Final Destination 3 (2006)

11 Apr


Smith’s Verdict: **1/2

Reviewed by Tanner Smith

It’s a neat premise, really—once you discover that Death has a design, you can cheat it. It fits right into the type of movie that Chicago Sun-Times film critic Roger Ebert called the Dead Teenager Movie. You know the type—teenagers are alive in the beginning and at the end, they’re all dead (except for one, who is kept alive to return in the obligatory sequels).

The premise was used in the 2000 DTM (Dead Teenager Movie) “Final Destination,” which had fun with the theory that Death’s design can be messed with by teenagers. Its sequel, awkwardly titled “Final Destination 2,” didn’t thrill me because of its monotonous tone. Now we have “Final Destination 3,” which has the same spirit and amount of thrills and fun as the first film. The premise is about the same—the main teenager (out of many introduced along with) has a premonition of disaster that will kill many teenagers, the main teenager and a few others are stopped from doing what would have been done, the premonition comes true, but Death isn’t finished yet. It will set up many accidents (yes, I’m calling them “accidents”) that will kill off the ones who were supposed to die—not later, but sooner. About the same premise as the previous films.

Here, the heroine is named Wendy (Mary Elizabeth Winstead). With her boyfriend and his friends, she is about to board a roller coaster called “The Devil’s Flight.” But in a very convincing, frightening, and well-executed scene (better than the opening sequence in the first film, in my opinion), she has a vision that the roller coaster will go out of control and she and her friends will die. She freaks out and is let off the roller coaster, many of her classmates follow, but the roller coaster takes off and the worst occurs. But of course, it’s not over for those “lucky survivors.”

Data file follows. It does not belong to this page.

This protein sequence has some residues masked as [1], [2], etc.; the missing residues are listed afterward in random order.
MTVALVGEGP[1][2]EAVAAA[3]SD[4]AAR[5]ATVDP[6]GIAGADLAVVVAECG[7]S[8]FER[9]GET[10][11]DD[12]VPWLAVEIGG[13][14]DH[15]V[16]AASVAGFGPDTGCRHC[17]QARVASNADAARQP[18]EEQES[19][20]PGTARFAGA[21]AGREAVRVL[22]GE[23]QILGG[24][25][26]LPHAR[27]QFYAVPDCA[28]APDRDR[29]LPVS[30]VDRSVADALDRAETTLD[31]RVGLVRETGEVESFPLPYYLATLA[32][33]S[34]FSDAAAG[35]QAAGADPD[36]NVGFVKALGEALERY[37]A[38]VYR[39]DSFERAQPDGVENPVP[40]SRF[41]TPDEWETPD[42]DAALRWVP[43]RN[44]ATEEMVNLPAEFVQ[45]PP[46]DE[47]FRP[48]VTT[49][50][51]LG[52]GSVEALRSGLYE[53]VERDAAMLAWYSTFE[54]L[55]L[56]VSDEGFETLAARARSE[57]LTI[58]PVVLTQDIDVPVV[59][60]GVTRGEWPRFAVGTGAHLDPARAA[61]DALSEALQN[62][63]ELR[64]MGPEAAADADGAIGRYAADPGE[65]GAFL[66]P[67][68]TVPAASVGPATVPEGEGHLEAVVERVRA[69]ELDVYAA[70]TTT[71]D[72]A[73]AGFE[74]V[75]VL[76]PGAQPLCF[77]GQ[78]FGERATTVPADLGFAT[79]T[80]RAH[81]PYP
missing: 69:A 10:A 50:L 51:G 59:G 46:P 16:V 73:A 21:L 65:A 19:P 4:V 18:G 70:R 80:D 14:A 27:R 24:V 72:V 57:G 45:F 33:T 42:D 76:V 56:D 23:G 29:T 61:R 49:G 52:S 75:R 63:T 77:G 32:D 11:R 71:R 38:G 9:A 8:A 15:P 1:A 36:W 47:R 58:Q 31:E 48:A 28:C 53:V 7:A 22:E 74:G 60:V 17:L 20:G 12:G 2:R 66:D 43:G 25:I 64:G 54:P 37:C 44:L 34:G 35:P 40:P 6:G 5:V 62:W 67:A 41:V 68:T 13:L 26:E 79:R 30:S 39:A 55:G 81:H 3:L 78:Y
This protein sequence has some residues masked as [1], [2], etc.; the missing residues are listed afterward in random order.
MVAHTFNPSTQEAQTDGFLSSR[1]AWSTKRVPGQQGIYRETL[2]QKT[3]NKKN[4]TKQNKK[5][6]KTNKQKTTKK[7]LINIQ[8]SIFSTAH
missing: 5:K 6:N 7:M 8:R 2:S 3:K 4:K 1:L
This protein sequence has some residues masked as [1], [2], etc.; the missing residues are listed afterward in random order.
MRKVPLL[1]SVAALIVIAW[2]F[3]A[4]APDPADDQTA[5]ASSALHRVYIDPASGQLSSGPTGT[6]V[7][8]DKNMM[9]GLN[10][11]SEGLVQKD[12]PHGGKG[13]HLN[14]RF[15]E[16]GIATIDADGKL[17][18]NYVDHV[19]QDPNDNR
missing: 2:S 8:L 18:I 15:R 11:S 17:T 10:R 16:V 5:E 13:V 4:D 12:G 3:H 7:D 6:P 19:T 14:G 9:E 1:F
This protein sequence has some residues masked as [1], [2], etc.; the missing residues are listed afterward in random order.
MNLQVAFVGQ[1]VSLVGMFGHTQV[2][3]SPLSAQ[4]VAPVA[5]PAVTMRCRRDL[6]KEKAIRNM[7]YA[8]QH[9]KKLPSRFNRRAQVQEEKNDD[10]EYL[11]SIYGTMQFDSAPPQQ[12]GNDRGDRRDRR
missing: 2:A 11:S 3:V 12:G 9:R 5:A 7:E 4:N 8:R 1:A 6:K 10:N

As sick as this may sound, Death is getting better at forming these accidents (shut up). But It also has a sick sense of humor. There’s one sequence in particular that will most likely frighten the audience the most—I won’t describe it but it involves two dumb blondes and tanning booths. Death shows no mercy (nor should It) and obviously neither does director James Wong. It becomes apparent that the pictures Wendy took of the surviving teenagers before the roller coaster disaster show clues revealing how they will die. To prove that, Wendy shows a friend a picture of the Twin Towers, one of which features the shadow of an airplane…

As a whole, the film isn’t quite up there with the first film, though I was frightened of the tanning booth scene and many of the other deaths that occur and I liked the characters. Mary Elizabeth Winstead shows a lot of pluck as the heroine Wendy and Ryan Merriman is equally good as her friend Kevin—their appearances and performances make up for the fact that no one from the previous two films makes an appearance. I can’t quite recommend this movie. The other characters are all high school caricatures (dumb blondes, jock, skeptic, etc.). They don’t make much of an impression—they’re just the targets of one of Death’s clever traps. And also, why is it that nobody mourns the dead teenagers? Isn’t it sad that these teenagers who have a lot to live for don’t even make it to college? I could ask where the parents are, but that’d be silly. This is a Dead Teenager Movie—it features teenagers; the parents aren’t supposed to be there.

“Final Destination 3” will please fans of the series, but I was searching for more in the premise. I might as well just watch the first movie again.

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